INFORMATION TECHNOLOGY | Staff Reporter, Hong Kong

Is Hong Kong ready to embrace AI?

Its lack of investments in an AI-enabled workforce and analytics infrastructure is weighing on its ambitions.

Whilst 40% of organisations in Hong Kong have already embarked on their artificial intelligence (AI) journeys to increase their competitiveness by 2.6 times in 2021, a study from Microsoft and IDC Asia Pacific found that Hong Kong is still not ready for AI due to its lack of investments in skills, strategies and analytics infrastructure to develop actionable insights.

The study, which surveyed 100 business management and 101 workers in Hong Kong, found that in order for businesses to move ahead on their AI ambitions, they must create the right organisational culture.

“Organisations’ management should make AI a core part of their strategy and develop a learning agility culture. They have to continuously invest in this transformative technology for the long-term success, sometimes without immediate returns,” Victor Lim, vice president of customer research and consulting operations at IDC Asia Pacific, said in a statement.

The study showed that a significant proportion of business leaders and a majority of workers surveyed believed that cultural traits that support AI journeys, such as risk-taking, proactive innovation, as well as cross-function partnerships amongst teams, are not pervasive today. “Overall, workers in Hong Kong are more skeptical than the management about the cultural readiness of their organisations,” added Lim.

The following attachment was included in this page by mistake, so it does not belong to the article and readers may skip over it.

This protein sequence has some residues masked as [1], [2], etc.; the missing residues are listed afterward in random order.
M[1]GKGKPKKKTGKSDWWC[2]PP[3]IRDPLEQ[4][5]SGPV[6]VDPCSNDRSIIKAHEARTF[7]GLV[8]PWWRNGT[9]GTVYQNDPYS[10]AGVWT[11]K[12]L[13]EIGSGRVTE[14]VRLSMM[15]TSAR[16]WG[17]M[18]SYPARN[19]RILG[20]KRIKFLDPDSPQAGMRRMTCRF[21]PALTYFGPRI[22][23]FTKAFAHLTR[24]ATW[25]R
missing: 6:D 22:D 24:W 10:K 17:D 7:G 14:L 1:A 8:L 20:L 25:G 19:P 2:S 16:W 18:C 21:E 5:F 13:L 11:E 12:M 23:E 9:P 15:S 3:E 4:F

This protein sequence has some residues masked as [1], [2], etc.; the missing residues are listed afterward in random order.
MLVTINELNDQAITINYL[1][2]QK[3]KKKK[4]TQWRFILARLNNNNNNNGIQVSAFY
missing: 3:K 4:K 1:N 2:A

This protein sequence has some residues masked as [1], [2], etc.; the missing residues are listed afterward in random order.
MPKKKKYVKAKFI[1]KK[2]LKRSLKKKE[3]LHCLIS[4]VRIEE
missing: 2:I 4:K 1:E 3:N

By 2021, AI is expected to allow the rate of innovation and employee productivity improvements in Hong Kong to more than double, according to business leaders in Hong Kong.

“Management level must now embrace a new culture, where innovation and continuous learning are core components of the organisational culture. It sets the stage for agility, adaptability and growth,” Cally Chan, general manager of Microsoft Hong Kong and Macau, added.

For the organisations that have implemented AI initiatives, the top five business drivers to adopt the technology were found to be higher margins (30%), competitiveness (28%), accelerated innovation (13%), more productive employees (13%) and business intelligence (8%).

The study also found that Hong Kong business leaders and workers hold positive viewpoints about the AI’s impact on the future of jobs, with more than half or 58% of business leaders and 68% of workers claiming that AI will either help to do their existing jobs better or reduce repetitive tasks.

“When it comes to augmentation of jobs, workers are more optimistic as 41% of them believe AI will help them to do their jobs better, and 27% agree that AI will reduce repetitive routine tasks,” said Lim.

According to the study, 87% of businesses prioritise skilling and reskilling of workers in the future, with plans to invest as much, or even more, in human capital than in new technology.

“Even so, 73% of business leaders have yet to implement plans to help their employees’ to acquire the right skills, which is worrying in today’s context. They must have the urgency to support the fundamental shift in training workers for the future,” Chan highlighted. “However, building an AI-ready workforce does not necessarily mean an acute need for technological skills.”

The top three future skills required by management-level respondents in Hong Kong include adaptability and continuous learning mindset, digital skills, and analytical skills. The demand for these skills is higher than the existing supply for the first two identified skills.

The study also uncovered that management-level respondents value soft skills more than workers expect. The biggest skills gaps identified were in digital skills, with an 11-point difference between business leaders and workers, adaptability and continuous learning (9-point difference), and analytical skills (6-point difference). 

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